Fig. 2
figure 2

Evolution of the number of students who have passed the baccalaureate, students enrolled in the first year—bachelor level. Reference Data from NIS and the National Assessment and Examination Center

Analysing the data provided by the NIS one can see that the decrease is primarily felt in private universities where the number of students enrolled in 2012, in the first year of study, at bachelor level, has decreased by 76.4 % compared to 2007.

Therefore, the decreasing number of students accessing higher education can be attributed at the same time to the demographic decrease of young population, the reduction in the high school population and of the lower success rate at the baccalaureate exam (Table 1).

Table 1 The evolution of the number of students, bachelor level source: NIS, data do not include foreign students

Looking at the characteristics of the student body, especially at the data regarding the participation of disadvantaged/under-represented groups in higher education, the first remark could be that there is no official singular document defining and targeting these groups, even if there are international commitments that require such targets.Footnote 6 Official policy documents tackle the issue of the low participation of some disadvantaged groups and others mention measures and policies in place (as described in above section), but there is no coherent policy framework regarding equity. However, by analysing the legal framework and the current policies, several instruments can be found for enhancing the inclusion of some specific groups, even if there is no correlation between their goals and specific measures at the national level. In this context, the authors found useful to include in the present article a short overview of the data regarding the participation of the groups considered under-represented (as described at the end of this chapter), according to current references in official documents.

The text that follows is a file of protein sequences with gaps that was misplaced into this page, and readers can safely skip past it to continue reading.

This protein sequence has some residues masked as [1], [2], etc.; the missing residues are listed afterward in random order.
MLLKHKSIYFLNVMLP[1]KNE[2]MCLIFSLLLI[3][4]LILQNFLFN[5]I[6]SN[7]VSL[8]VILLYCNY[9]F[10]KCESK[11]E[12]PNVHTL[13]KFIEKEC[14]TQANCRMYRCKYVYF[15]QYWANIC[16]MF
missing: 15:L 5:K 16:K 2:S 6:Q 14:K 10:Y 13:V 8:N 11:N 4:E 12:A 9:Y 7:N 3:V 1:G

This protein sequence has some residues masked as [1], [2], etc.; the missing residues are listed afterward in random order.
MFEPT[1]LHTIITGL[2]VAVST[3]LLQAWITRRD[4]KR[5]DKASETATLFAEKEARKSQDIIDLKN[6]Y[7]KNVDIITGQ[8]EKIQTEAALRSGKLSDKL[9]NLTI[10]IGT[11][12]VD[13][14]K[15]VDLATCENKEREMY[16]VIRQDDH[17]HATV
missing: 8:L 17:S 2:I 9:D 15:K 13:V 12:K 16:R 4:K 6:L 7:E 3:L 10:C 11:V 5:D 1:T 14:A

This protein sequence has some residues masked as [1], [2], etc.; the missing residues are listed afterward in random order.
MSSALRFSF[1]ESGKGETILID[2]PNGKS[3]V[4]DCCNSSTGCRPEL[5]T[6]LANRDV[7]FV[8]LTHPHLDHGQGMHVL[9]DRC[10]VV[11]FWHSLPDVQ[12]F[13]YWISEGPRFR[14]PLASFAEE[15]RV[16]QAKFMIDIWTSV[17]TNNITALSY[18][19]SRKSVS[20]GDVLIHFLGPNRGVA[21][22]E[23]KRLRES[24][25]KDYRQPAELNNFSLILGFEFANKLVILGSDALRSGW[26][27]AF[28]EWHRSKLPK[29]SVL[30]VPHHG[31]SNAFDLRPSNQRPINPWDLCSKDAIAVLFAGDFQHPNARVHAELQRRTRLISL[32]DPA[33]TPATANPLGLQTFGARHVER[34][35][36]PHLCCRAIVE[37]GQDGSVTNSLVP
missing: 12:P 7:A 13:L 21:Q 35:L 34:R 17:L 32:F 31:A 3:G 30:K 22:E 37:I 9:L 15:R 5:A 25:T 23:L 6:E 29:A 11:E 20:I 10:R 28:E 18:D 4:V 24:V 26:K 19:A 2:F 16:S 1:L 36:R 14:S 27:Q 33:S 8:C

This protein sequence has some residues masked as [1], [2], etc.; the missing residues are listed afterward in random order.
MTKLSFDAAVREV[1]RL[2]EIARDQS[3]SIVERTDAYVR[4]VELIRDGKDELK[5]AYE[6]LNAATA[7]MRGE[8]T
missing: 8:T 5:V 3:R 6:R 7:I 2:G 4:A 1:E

The first observation relates to the gender distribution among students. One can observe that at the national level, the percentage of female students is almost the same with male students (53.1 % female and 46.9 % male in 2012). Looking at the distribution on field of study, female students are the majority, especially in medical, pharmaceutical, humanistic,Footnote 7 economic, artistic and judicial fields. By contrast, male students are predominant in technical educationFootnote 8 (NIS 2012). No specific gender policy was identified in order to address the above mentioned issue.

Regarding the participation of youth coming from low-income families, according to an analysis by the World Bank based on the household budget survey (2011), in 2009, only 3.8 % of the youth aged 25–29 years from the 20 % (quintile) poorest young people, have graduated one cycle of higher education, while 52.4 % of the top 20 % (quintile) most wealthy young people have graduated at the same level (World Bank 2011). In this context, even if the growth in enrolment has been impressive, there is a concern that the equity dimension was not addressed comprehensively and that the enrolment gap between the wealthiest and poorest groups has continued growing (World Bank 2013).

Youths originating from rural areas are also an under-represented group in higher education. On one hand, according to the NIS, in 2011, 45 % of the total population and 51.2 % of the population aged 15–19 years resides in rural areas. On the other hand, according to the same source, at the beginning of the 2011/2012 academic year, approx. 24 % of the total number of students in the bachelor cycle were students which resided in a rural area. A World Bank and Ministry of Education, Research and Youth study (2008) indicates that only 3.7 % of youth aged 25–29 from a rural background have graduated from higher education institutions, compared to 27.2 % from an urban background. The numbers indicate clearly that it is almost nine times more likely for a young person originating from an urban background to be a higher education graduate than for a young person from a rural background.